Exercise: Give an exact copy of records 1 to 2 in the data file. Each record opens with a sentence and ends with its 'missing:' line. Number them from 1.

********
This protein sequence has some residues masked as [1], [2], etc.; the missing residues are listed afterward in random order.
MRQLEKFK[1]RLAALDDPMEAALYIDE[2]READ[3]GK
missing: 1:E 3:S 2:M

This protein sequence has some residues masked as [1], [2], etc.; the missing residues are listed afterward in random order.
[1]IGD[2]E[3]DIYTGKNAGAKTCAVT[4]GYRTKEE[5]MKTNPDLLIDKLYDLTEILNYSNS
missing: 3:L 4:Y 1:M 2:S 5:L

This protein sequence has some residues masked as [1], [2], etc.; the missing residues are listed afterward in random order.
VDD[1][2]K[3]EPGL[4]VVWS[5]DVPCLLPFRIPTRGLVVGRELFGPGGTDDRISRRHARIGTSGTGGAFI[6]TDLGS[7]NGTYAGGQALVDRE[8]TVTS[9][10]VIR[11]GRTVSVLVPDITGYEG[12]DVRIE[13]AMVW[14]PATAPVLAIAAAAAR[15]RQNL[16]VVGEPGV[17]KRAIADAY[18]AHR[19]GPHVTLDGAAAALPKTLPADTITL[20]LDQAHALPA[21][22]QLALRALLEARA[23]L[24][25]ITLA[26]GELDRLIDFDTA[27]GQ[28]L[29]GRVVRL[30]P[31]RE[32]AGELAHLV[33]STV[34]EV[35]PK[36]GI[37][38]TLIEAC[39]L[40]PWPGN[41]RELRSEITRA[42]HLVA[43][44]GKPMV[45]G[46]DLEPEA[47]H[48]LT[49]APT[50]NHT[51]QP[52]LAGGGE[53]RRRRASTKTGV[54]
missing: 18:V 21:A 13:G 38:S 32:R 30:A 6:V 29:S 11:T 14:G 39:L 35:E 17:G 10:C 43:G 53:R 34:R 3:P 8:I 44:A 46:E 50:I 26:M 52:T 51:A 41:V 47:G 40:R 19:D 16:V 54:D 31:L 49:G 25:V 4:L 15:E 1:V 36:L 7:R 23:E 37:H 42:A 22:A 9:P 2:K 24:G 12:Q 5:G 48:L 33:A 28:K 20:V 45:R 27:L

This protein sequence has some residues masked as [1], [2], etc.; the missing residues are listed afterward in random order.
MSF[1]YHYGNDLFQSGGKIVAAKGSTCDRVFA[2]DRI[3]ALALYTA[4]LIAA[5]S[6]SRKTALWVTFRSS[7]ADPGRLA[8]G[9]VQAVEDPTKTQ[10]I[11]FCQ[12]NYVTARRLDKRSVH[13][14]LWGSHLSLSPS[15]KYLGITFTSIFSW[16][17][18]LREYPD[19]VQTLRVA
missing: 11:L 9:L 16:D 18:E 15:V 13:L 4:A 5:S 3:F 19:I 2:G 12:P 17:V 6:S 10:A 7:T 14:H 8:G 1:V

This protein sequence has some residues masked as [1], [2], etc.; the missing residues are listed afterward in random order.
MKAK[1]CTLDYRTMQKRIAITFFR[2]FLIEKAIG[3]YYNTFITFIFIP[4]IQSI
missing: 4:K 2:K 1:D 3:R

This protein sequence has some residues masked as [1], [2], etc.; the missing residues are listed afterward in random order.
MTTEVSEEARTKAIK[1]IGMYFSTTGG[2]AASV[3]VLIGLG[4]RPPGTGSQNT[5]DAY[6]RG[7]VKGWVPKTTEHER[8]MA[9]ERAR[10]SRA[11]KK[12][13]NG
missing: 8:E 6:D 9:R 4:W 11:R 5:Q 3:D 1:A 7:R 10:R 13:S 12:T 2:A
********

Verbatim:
This protein sequence has some residues masked as [1], [2], etc.; the missing residues are listed afterward in random order.
MRQLEKFK[1]RLAALDDPMEAALYIDE[2]READ[3]GK
missing: 1:E 3:S 2:M

This protein sequence has some residues masked as [1], [2], etc.; the missing residues are listed afterward in random order.
[1]IGD[2]E[3]DIYTGKNAGAKTCAVT[4]GYRTKEE[5]MKTNPDLLIDKLYDLTEILNYSNS
missing: 3:L 4:Y 1:M 2:S 5:L